Consumers Energy Goes Cellular with Electric, Gas Meters

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Residential customers don’t have to be home to have the new meters installed, the company said in a statement, though they’ll be given about 30 days’ notice before the meters are installed and can schedule an appointment if they wish. Should they wish to opt out of using smart meters altogether – something some utility customers have done amid privacy concerns – they can pay a one-time fee of $69.39 and a $9.72 monthly meter reading charge, the company said.

Consumers Energy Goes Cellular with Electric, Gas Meters

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MICHIGAN’S CONSUMERS Energy has begun to collect its customers’ electricity usage data as well as natural-gas consumption data via the same Itron Inc. smart meter. It is doing so through one of the few shared largescale cellular networks in operation.
The effort is part of a larger $750-million modernization push in which the state’s largest utility has already installed more than 800,000 cellular-enabled smart meters.
“We are one of the first large utilities in the country to utilize the cellular solution,” said Dennis McKee, communication director for the Smart Energy Program at Consumers, which provides service to a total of 6.6 million Michigan residents. “It provides us great coverage in our service territory, which is a combination of extensive rural areas and a multitude of more densely populated urban areas.”
Cellular smart meters are expected to become more common as cellular service rates decline.
Consumers plans to install more than 1.1 million more of the smart meters, which are made by Liberty Lake, Washington- based Itron Inc. The biggest smart meter company in North America, Itron has been pushing in this direction since acquiring SmartSynch, a cellular smart meter company, for $100 million in early 2012. The deployment it’s doing for Consumers had been a SmartSynch account.
The meters use existing 4G cellular networks to transmit daily readings, broken down hour-by-hour, to the utility, reducing the need for manual readings and the likelihood of estimated bills when meters can’t be accessed.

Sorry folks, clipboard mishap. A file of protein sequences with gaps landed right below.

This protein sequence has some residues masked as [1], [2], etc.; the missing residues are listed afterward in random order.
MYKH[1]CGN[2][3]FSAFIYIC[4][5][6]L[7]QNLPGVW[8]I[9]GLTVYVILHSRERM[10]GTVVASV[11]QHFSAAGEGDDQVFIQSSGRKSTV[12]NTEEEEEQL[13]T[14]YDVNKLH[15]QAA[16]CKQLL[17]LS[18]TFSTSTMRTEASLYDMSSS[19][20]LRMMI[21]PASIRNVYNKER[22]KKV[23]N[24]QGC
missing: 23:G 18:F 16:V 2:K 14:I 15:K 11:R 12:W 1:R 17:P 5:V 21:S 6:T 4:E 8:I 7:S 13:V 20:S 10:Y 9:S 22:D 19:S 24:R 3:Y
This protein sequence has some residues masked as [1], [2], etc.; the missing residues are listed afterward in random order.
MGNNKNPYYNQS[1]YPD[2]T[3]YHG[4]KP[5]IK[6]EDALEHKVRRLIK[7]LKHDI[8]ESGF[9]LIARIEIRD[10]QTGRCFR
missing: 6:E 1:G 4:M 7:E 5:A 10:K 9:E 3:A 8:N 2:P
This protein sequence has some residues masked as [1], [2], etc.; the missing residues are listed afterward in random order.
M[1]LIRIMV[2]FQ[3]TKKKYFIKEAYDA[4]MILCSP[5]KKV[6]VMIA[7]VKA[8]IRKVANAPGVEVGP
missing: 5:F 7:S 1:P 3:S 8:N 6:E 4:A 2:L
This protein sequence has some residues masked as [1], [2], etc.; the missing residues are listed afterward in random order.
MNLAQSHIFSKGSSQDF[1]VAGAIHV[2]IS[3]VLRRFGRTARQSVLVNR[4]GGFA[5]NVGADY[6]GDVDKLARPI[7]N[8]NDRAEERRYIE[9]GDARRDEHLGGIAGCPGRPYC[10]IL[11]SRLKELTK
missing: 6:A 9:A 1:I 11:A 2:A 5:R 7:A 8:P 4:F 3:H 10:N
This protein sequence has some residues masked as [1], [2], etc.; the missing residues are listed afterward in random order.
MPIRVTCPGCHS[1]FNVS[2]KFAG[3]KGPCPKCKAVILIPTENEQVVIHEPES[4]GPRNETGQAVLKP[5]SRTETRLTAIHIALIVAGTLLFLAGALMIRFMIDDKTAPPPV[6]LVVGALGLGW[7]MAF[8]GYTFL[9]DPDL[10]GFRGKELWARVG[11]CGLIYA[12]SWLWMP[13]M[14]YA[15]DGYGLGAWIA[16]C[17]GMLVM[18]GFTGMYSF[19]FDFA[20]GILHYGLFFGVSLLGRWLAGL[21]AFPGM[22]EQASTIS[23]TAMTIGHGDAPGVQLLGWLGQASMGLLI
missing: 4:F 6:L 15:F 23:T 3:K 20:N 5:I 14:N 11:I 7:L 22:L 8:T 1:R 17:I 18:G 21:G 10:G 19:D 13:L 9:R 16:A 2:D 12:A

For customers who receive both gas and electric service, the company has now installed more than 60,000 gas meter modules, which transmit daily natural gas consumption readings to the electric meters for cellular upload to the utility. Consumers is planning to install 610,000 of the modules.
Having one device communicate with the utility helps keep things simple and more cost-effective, said Sharelynn Moore, Itron’s vice president of global marketing and public affairs.
“I think the trend is one network, many things,” she said.
“It lowers the cost of network deployment.”
The meters receive gas readings through a radio frequency transmission from the gas meter modules and upload both readings to Consumers through cellular networks run by Verizon and others, said Moore.
Utilities use a variety of networks to receive smart meter data, typically combinations of cellular transmissions, wired transmissions through the grid itself and transmissions through radio-frequency networks.
California’s Pacific Gas and Electric, for example, has deployed more than 9 million smart meters that collect daily gas readings and electricity readings every 15 minutes, sending them to the utility through the company’s own wireless communication network. And Tennessee’s Memphis Light, Gas and Water is in the midst of a project to install smart meters to track all three services, which the utility says also have the potential to quickly detect outages, leaks and other problems.
In general, smart meters are most commonly deployed by those natural gas companies that also provide electric service – particularly in areas where regulators allow them to combine metering hardware for additional savings, according to Oracle Utilities.
Consumers plans to enable its smart meters to detect and report outages and let customers track their day-to-day usage online, the company said. The hour-by-hour data collected by the smart meters may also enable new rate options letting customers buy cheaper power at off-peak times, McKee said.
The overall program is expected to deliver a total $1.9 billion benefit to consumers, the company estimated in regulatory filings, he said.
The utility’s deal with Itron includes a 20-year maintenance agreement – though much of that maintenance will be in the form of automatic, over-the-air firmware updates similar to those that cellphones receive, said Moore.
Residential customers don’t have to be home to have the new meters installed, the company said in a statement, though they’ll be given about 30 days’ notice before the meters are installed and can schedule an appointment if they wish. Should they wish to opt out of using smart meters altogether – something some utility customers have done amid privacy concerns – they can pay a one-time fee of $69.39 and a $9.72 monthly meter reading charge, the company said.
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